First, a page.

The building dates back 110 years and remains virtually unchanged since it was dedicated in 1907. For a moment, flash back more than a century to understand a place where time has largely stopped.
Residents of what were then two boomtowns, New Tacoma and Old Tacoma, organized the area’s first Knights of Pythias lodge in 1881 as a way to tap into the rapid growth of pioneer towns due to the arrival of the Northern Pacific Railroad. The Knights of Pythias was a relatively new fraternal order at the time, having been founded in 1864 by Justus Rathbone to promote “friendship, charity and benevolence” in the waning days of the Civil War. After gaining the full support of Rathbone’s friend, President Abraham Lincoln, it was the first fraternal order chartered by Congress.
The secret society has its own rites, rituals and symbols that are known only to its members and draws its name from the Greek tale of Damon and Pythias. Pythias was captured by Dionysus, the tyrant of Syracuse, and sentenced to death. Dionysus, however, allowed Pythias to return to Athens to visit his ailing wife as long as Damon remained a hostage to guarantee Pythias’ return. Dionysius believed Pythias would never return, breaking his oath to give his life for his brother-in-arms. But Pythias kept his word and returned for his appointment with the executioner. Dionysus was so moved that he released both men. It is a story of brotherhood the country needed to heal the wounds of the “house divided” during the Civil War.
Prominent charter members of Tacoma’s Knights of Pythias Commencement Lodge No.7 included Howard and Anthony B. Carr, sons of Tacoma’s first settler, Job Carr; W. P. Bonney, who would later write three volumes on the history of Pierce County and E. O. Fulmer, who was elected New Tacoma’s first city marshal. It was soon decided the Pythians needed a grand building, so the order commissioned Fredrick Heath in 1906 to replace its wood-framed building with a stone and mortar structure. Health was already a noted architect, mostly noted for his redesign of the Tacoma Land Company Hotel into Stadium High School at the same time he designed the Pythian Temple.
The cornerstone of what would become the four-story Pythias building was laid on July 31, 1906. At a cost of $55,000, the Pythian Temple was dedicated on May 21, 1907 and has been in continuous use ever since, not only as a meeting place for the fraternal order, but as a repository of the membership records, documents and Pythian artifacts from around the state that are currently being cataloged and archived.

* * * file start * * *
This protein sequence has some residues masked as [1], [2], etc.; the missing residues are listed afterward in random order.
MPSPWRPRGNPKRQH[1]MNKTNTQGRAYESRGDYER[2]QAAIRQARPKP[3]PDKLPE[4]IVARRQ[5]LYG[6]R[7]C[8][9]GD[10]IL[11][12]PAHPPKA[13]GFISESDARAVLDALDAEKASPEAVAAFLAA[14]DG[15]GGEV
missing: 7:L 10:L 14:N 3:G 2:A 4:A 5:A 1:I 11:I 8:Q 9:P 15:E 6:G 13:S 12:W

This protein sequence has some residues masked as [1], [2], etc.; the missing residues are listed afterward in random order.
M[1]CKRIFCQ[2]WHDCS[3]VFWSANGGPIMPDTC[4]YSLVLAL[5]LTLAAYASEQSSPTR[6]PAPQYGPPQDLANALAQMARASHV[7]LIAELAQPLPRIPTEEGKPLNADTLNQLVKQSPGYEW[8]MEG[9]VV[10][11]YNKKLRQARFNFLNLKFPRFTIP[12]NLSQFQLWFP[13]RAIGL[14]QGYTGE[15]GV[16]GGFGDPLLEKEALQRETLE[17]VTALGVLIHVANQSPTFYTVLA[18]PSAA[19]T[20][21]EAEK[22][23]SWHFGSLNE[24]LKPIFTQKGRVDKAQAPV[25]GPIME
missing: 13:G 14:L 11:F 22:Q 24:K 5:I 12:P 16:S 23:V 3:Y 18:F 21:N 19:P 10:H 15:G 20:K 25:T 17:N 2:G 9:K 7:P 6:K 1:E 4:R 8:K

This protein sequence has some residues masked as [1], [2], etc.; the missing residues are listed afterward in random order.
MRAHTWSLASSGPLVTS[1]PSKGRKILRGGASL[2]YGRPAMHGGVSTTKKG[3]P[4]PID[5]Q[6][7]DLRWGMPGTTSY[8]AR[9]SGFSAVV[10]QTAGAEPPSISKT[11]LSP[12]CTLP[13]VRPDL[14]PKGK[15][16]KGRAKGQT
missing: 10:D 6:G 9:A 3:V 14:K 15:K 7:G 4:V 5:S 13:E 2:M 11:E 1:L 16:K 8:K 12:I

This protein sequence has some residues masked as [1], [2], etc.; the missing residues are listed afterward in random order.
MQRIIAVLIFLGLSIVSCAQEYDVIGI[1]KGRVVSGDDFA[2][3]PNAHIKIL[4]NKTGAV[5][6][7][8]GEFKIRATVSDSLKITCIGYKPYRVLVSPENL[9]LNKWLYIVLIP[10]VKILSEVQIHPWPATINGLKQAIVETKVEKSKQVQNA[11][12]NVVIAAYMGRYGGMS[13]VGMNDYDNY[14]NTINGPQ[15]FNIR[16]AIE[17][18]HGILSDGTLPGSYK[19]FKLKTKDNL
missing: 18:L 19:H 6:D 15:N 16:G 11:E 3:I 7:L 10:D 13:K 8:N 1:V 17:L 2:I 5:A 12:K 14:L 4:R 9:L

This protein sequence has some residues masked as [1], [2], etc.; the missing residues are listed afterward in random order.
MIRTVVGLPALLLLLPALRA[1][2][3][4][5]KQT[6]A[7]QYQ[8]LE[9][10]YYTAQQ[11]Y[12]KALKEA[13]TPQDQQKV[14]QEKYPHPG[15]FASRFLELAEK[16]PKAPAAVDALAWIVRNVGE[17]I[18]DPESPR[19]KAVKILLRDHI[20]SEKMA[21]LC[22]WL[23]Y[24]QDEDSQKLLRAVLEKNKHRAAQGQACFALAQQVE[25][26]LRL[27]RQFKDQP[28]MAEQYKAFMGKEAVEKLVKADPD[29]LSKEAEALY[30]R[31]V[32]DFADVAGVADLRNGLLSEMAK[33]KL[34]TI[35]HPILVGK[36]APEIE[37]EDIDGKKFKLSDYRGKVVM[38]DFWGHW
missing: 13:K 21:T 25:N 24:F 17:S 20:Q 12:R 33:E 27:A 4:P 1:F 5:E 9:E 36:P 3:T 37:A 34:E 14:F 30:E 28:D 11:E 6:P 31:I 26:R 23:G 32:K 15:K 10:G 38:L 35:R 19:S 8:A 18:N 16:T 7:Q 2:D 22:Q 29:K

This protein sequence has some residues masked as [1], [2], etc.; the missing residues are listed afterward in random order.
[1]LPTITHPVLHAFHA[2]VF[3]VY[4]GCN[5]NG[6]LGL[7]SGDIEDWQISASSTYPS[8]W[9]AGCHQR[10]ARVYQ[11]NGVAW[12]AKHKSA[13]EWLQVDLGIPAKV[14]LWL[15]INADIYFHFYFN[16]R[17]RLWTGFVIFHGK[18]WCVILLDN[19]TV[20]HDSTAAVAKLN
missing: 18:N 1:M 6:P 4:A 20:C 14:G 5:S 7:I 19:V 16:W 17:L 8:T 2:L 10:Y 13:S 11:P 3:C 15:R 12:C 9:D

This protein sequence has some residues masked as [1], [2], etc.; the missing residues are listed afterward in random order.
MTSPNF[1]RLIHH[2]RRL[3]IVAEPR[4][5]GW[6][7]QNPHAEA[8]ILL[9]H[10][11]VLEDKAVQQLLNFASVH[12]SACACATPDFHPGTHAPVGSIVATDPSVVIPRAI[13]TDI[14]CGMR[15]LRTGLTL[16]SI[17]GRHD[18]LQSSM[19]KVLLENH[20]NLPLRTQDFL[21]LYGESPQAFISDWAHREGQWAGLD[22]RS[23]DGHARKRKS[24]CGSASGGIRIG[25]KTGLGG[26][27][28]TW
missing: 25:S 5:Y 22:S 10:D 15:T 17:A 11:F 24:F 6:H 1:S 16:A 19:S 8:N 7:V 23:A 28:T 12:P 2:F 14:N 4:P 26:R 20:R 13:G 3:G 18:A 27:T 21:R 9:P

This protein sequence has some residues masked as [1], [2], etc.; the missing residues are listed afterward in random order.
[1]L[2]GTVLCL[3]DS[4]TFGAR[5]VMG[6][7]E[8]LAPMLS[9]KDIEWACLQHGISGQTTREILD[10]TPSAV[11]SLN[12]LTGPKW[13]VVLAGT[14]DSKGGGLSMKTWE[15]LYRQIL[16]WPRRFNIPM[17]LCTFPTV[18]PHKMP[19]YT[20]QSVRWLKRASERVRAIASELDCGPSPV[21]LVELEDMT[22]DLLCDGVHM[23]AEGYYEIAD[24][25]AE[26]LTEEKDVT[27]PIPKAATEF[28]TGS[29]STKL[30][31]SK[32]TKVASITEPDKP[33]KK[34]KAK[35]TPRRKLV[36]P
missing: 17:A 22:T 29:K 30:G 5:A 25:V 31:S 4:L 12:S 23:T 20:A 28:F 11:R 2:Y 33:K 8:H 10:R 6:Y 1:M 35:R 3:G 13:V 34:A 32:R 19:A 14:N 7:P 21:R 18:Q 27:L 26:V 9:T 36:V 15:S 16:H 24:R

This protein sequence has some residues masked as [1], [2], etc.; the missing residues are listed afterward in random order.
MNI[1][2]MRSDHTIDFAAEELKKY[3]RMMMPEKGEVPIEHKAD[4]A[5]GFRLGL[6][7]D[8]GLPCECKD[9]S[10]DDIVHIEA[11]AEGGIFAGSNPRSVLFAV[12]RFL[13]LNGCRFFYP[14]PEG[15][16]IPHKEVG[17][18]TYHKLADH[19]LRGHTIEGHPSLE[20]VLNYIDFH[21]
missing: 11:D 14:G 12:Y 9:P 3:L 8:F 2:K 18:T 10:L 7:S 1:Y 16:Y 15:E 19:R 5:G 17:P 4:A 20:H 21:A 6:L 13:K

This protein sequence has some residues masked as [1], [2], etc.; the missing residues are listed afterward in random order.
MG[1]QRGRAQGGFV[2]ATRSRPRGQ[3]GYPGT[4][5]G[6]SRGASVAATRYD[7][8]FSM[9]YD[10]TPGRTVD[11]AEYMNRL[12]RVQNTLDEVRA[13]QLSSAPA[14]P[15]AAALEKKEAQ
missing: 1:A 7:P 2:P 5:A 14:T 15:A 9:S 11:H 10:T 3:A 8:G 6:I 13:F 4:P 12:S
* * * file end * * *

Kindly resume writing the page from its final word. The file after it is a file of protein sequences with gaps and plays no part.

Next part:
The outside of the Italian Renaissance Revival Style building, which most Tacoma residents walk right past with little thought, offers a façade of sandstone quarried from Wilkeson, four Corinthian columns in nearly full relief recessed at the central bay and arched niches that were intended for statues of Damon and Pythias that were never installed.
While impressive on the outside, the lodge’s true splendor lies within. Its grandest room, known as Castle Hall, offers 35-foot vaulted ceilings, three elliptical skylights, mahogany panels and ornately carved furnishings that date back to the building’s construction. Watercolor-on-canvas murals along the ceiling portray the tale of Damon and Pythias. They were painted 110 years ago by scenic artist Carl Reyna, who was paid $35 per panel for his efforts. The century-old light fixtures also offer a glimpse into the lodge’s history since they provide both electric outlets and gas lamps – just in case the “new technology” of electricity did not gain popularity.
Adjoining the Castle Hall is the former dance hall, complete with polished hardwood floors and a raised area for bands and performances. It is currently used for activities and meetings, primarily by the Pythian Sisters. The top floor includes a full dining room and kitchen that is used for lodge receptions, dinners and breakfasts that are open to the public.
The lodge’s Club Room offers historic photographs and relics of Tacoma’s notables, century-old pool tables that are still in use and a Carom table, a Billiards table without the side and corner pockets. The object of Carom is to score points by bouncing the cue ball off the other two balls on the table rather than sink them as in traditional billiards.
The lodge’s membership is not only tasked with maintaining, preserving and presenting the Pythian Temple, but also keeping its rites and rituals alive for future generations. The lodge is open for public tours at 6:00 p.m. every Monday and by appointment through its Facebook page.